Quotes for Moving On

I recently read Barbara Sher’s It’s Only Too Late If You Don’t Start Now, and while it was good for those in a mid-life crisis, it wasn’t really what I was looking for. However, nothing is wasted, and I found these six nuggets to ponder on. I think they apply to anyone who is making a change, moving on, or letting go.

Respect Reality. It’s bigger than you are.

A waste of Time is a waste of Talent.

Do your part and forget about the rest.

When you stop wanting the carrot, and the stick no longer hurts, you’re going to turn into a donkey with an opinion.

(This is a great one for breaking the negative cycle in your life. Dare to be a donkey with an opinion!)

Disapproval doesn’t bother me as much as it used to.

Be good only to the good people.

Do you have any favorite quotes that help you deal with the ups and downs of life? Please share them here. We need all we can get!

Why A Journal Doesn’t Heal Everything

I’ve been writing about my experience as the widow of an alcoholic and addict for several weeks now. I’d been doing it for years in the journal on my nightstand, so why go public? I’ve been accused of wanting attention or validation, or even manufacturing details to garner more followers. Of course, none of that is true, any more than you are vying for attention by posting your kid’s little league trophy or showing off your neon cast on a broken arm.

We share publicly because that is the social media culture we live in. We share because we want to connect with someone else. We share to distribute the weight of a burden, to multiply the joy we are feeling, to spread the laughter. Sometimes we share so that we can move on.

I’m a writer. I express myself with words. If I were a painter or dancer or marathon runner I would express myself that way. But I’m a writer, so I write.

I realized that the knowledge I was carrying had become a boulder in my path. I couldn’t go around it, through it, or over it. I had lots of ideas for new projects and many unfinished works and hobbies, but somehow I couldn’t get excited about them. It felt like I wasn’t “allowed” to enjoy those things because I kept coming back to this boulder.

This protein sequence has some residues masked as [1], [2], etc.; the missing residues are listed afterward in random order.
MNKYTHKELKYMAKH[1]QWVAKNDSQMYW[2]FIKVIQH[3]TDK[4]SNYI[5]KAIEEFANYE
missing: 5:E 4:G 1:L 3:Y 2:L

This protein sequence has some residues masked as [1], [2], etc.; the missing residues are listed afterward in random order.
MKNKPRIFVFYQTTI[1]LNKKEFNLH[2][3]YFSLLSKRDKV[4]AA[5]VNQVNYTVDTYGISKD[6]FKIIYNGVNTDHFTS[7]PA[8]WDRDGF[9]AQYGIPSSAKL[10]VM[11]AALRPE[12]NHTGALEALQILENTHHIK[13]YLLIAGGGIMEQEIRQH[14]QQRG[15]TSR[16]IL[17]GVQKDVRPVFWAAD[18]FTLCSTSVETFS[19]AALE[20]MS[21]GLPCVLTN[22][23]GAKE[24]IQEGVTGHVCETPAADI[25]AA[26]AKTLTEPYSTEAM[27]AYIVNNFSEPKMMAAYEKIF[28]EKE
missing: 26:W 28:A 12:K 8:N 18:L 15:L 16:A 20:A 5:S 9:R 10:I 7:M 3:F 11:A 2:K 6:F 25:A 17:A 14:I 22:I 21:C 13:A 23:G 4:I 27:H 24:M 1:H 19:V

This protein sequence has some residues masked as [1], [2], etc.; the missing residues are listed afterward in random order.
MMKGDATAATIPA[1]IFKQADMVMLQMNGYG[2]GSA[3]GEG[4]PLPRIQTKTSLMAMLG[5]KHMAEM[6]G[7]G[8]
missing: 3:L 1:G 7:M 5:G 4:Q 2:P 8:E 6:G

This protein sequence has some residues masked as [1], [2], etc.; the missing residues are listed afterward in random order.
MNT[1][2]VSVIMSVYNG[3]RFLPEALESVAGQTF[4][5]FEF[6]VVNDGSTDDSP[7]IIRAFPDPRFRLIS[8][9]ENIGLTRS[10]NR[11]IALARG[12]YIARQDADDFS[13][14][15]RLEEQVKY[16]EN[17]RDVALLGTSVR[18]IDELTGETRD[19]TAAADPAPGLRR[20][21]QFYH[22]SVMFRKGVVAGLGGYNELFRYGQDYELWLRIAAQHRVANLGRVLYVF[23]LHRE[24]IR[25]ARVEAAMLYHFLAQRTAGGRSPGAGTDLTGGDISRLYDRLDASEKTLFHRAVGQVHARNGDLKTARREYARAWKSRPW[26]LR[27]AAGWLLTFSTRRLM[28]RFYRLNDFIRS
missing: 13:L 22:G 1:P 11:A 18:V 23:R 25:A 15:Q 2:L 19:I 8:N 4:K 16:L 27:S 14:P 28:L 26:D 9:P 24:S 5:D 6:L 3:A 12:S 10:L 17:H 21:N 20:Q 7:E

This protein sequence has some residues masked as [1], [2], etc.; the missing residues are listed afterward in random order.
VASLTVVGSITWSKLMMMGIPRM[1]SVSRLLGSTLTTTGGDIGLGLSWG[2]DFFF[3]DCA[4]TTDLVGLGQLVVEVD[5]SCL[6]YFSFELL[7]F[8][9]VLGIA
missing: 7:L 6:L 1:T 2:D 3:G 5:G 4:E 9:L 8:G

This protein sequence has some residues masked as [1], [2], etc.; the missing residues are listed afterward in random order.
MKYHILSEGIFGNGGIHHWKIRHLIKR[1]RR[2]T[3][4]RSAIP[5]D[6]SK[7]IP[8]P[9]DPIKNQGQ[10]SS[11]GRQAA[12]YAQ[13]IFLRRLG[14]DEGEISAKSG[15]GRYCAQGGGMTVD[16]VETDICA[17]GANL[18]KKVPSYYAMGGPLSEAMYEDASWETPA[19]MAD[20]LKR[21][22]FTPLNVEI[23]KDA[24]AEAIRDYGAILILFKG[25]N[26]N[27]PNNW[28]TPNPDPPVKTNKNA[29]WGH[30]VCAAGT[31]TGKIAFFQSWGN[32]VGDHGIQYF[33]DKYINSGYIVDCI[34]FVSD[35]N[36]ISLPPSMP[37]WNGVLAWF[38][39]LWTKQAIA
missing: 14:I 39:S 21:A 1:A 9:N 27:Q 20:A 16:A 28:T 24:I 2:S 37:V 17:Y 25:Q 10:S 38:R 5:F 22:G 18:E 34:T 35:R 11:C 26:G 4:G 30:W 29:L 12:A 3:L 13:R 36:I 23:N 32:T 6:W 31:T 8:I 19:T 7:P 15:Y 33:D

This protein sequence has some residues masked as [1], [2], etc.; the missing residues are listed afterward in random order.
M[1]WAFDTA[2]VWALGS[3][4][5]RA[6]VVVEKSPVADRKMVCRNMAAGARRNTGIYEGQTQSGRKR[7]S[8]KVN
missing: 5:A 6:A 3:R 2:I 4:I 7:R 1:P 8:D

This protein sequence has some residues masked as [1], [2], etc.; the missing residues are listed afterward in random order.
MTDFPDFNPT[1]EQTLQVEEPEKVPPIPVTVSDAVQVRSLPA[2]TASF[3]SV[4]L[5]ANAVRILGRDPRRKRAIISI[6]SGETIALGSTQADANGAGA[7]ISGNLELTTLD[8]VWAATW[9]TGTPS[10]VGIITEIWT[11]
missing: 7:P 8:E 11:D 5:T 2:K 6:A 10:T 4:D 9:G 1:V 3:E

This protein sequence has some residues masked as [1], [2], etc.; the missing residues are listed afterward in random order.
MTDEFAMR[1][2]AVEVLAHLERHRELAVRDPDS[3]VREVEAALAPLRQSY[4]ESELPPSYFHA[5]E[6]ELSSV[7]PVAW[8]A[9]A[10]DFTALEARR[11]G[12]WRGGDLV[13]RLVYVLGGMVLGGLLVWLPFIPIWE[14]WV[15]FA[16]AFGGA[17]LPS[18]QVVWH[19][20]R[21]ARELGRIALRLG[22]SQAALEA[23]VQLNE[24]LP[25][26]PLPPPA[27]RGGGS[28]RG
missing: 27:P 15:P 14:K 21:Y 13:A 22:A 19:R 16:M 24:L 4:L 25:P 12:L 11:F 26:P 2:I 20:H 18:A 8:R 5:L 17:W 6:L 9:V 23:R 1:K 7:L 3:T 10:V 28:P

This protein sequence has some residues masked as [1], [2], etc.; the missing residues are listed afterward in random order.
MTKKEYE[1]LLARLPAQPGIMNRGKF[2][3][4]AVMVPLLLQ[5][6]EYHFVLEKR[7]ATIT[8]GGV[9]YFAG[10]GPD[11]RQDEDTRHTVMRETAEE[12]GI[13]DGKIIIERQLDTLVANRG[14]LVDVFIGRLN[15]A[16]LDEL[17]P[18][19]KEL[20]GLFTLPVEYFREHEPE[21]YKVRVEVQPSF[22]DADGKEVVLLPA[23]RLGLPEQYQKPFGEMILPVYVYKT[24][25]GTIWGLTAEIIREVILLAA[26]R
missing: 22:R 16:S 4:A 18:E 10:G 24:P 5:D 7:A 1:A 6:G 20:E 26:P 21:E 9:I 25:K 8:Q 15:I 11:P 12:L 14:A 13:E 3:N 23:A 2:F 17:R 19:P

Maybe it was a creativity block. Maybe it was a need to organize and prioritize before I could put some things away. All I know is that the boulder just kept getting bigger and covering more ground the longer I tried to ignore it.

“Do what you feel in your heart to be right, for you’ll be criticized anyway.” – Eleanor Roosevelt

The difference between keeping a journal and keeping a blog is a big one. Keeping a journal tends to be about emotion. Writing a blog is more about thought. You pour out on the journal page all the things you can never say out loud – even to yourself. You wrestle with the same challenges over and over. And while journaling is an immense help, it is not always a solution. For a person who expresses themselves through writing, the printed word – even on a personal blog – is magic. Just seeing the words in typeset changes their value. The writer becomes more accountable, more precise, less lead by emotion.

To see something in print is to label it as fact. (Just look at all the things people think are true just because they are on the internet.) To write your own experience where someone else can read it means that you are telling a truth – your truth – and you cannot look away from it. You cannot say later, “Oh, I was upset. I didn’t know what I was saying.” Or, “It was stream-of-consciousness. I didn’t mean that at all.” You can’t discount print the way you do your own handwriting.

This is tremendously important when dealing with a topic that other people would rather just went away. Substance abuse, sexual abuse, domestic violence, racism, end-of-life decisions…these are realities most people just don’t want to know about. But if you are the victim or survivor of one (or more!) of these things, it’s a luxury you don’t have. You MUST face it, or risk being forever stunted, frozen at your worst moment.